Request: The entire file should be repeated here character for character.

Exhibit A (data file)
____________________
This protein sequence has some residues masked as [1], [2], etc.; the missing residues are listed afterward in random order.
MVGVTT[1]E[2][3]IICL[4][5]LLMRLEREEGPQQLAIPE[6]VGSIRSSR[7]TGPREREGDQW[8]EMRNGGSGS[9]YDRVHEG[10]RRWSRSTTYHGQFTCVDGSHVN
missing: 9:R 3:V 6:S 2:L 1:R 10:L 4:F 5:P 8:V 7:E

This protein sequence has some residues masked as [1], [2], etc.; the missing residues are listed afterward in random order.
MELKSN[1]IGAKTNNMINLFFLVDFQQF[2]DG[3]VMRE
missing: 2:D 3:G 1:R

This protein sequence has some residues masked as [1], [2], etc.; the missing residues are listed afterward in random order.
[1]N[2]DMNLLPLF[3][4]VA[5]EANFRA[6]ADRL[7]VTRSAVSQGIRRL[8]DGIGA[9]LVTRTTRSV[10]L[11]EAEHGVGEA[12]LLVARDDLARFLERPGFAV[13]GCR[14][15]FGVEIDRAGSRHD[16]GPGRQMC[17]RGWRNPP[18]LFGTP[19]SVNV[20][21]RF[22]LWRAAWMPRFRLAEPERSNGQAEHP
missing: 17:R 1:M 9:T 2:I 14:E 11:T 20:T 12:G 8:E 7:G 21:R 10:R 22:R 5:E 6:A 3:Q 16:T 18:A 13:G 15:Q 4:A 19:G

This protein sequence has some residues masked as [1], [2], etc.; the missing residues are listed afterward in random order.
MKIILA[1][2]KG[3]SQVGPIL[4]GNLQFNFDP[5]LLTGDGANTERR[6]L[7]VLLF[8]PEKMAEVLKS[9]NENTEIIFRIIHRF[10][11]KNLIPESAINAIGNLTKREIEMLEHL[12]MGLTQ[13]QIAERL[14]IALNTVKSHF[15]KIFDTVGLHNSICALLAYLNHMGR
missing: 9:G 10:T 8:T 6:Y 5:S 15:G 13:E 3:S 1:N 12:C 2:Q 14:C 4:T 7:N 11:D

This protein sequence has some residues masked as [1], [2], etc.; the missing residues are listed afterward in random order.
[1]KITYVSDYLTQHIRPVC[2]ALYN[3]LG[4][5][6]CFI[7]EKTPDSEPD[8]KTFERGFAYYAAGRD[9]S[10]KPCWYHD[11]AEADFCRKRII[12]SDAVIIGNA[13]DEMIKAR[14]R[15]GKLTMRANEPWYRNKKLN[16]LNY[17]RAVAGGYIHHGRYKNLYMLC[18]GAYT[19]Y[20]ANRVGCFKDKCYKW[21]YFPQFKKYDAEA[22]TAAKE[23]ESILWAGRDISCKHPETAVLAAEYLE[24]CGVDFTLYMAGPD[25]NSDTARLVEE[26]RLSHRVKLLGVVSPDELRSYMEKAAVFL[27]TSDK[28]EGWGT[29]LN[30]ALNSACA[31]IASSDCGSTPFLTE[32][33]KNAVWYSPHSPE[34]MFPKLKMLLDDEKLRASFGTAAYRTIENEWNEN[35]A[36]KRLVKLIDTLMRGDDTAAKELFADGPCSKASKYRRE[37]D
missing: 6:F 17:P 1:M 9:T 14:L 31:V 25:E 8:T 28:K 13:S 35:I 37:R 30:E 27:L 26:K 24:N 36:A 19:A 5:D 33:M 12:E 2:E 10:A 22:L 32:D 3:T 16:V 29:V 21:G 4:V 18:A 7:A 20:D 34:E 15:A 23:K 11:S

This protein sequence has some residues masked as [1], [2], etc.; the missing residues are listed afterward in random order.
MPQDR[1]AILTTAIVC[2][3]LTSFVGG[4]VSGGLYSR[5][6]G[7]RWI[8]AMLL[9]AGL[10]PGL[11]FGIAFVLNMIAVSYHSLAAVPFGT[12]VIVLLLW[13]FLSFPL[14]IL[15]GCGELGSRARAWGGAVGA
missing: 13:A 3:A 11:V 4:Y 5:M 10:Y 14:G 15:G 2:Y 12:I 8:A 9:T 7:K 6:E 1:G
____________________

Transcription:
This protein sequence has some residues masked as [1], [2], etc.; the missing residues are listed afterward in random order.
MVGVTT[1]E[2][3]IICL[4][5]LLMRLEREEGPQQLAIPE[6]VGSIRSSR[7]TGPREREGDQW[8]EMRNGGSGS[9]YDRVHEG[10]RRWSRSTTYHGQFTCVDGSHVN
missing: 9:R 3:V 6:S 2:L 1:R 10:L 4:F 5:P 8:V 7:E

This protein sequence has some residues masked as [1], [2], etc.; the missing residues are listed afterward in random order.
MELKSN[1]IGAKTNNMINLFFLVDFQQF[2]DG[3]VMRE
missing: 2:D 3:G 1:R

This protein sequence has some residues masked as [1], [2], etc.; the missing residues are listed afterward in random order.
[1]N[2]DMNLLPLF[3][4]VA[5]EANFRA[6]ADRL[7]VTRSAVSQGIRRL[8]DGIGA[9]LVTRTTRSV[10]L[11]EAEHGVGEA[12]LLVARDDLARFLERPGFAV[13]GCR[14][15]FGVEIDRAGSRHD[16]GPGRQMC[17]RGWRNPP[18]LFGTP[19]SVNV[20][21]RF[22]LWRAAWMPRFRLAEPERSNGQAEHP
missing: 17:R 1:M 9:T 2:I 14:E 11:T 20:T 12:G 8:E 7:G 21:R 10:R 22:R 5:E 6:A 3:Q 16:T 18:A 13:G 15:Q 4:A 19:G

This protein sequence has some residues masked as [1], [2], etc.; the missing residues are listed afterward in random order.
MKIILA[1][2]KG[3]SQVGPIL[4]GNLQFNFDP[5]LLTGDGANTERR[6]L[7]VLLF[8]PEKMAEVLKS[9]NENTEIIFRIIHRF[10][11]KNLIPESAINAIGNLTKREIEMLEHL[12]MGLTQ[13]QIAERL[14]IALNTVKSHF[15]KIFDTVGLHNSICALLAYLNHMGR
missing: 9:G 10:T 8:T 6:Y 5:S 15:G 13:E 3:S 1:N 12:C 2:Q 14:C 4:T 7:N 11:D

This protein sequence has some residues masked as [1], [2], etc.; the missing residues are listed afterward in random order.
[1]KITYVSDYLTQHIRPVC[2]ALYN[3]LG[4][5][6]CFI[7]EKTPDSEPD[8]KTFERGFAYYAAGRD[9]S[10]KPCWYHD[11]AEADFCRKRII[12]SDAVIIGNA[13]DEMIKAR[14]R[15]GKLTMRANEPWYRNKKLN[16]LNY[17]RAVAGGYIHHGRYKNLYMLC[18]GAYT[19]Y[20]ANRVGCFKDKCYKW[21]YFPQFKKYDAEA[22]TAAKE[23]ESILWAGRDISCKHPETAVLAAEYLE[24]CGVDFTLYMAGPD[25]NSDTARLVEE[26]RLSHRVKLLGVVSPDELRSYMEKAAVFL[27]TSDK[28]EGWGT[29]LN[30]ALNSACA[31]IASSDCGSTPFLTE[32][33]KNAVWYSPHSPE[34]MFPKLKMLLDDEKLRASFGTAAYRTIENEWNEN[35]A[36]KRLVKLIDTLMRGDDTAAKELFADGPCSKASKYRRE[37]D
missing: 6:F 17:P 1:M 9:T 14:L 31:V 25:E 8:T 28:K 13:S 35:I 37:R 30:E 27:L 26:K 24:N 36:A 19:A 5:D 33:M 12:E 2:E 10:A 22:L 32:D 3:T 16:V 29:V 21:G 4:V 18:A 7:A 20:D 34:E 15:A 23:K 11:S

This protein sequence has some residues masked as [1], [2], etc.; the missing residues are listed afterward in random order.
MPQDR[1]AILTTAIVC[2][3]LTSFVGG[4]VSGGLYSR[5][6]G[7]RWI[8]AMLL[9]AGL[10]PGL[11]FGIAFVLNMIAVSYHSLAAVPFGT[12]VIVLLLW[13]FLSFPL[14]IL[15]GCGELGSRARAWGGAVGA
missing: 13:A 3:A 11:V 4:Y 5:M 10:Y 14:G 15:G 2:Y 12:I 8:A 9:T 7:K 6:E 1:G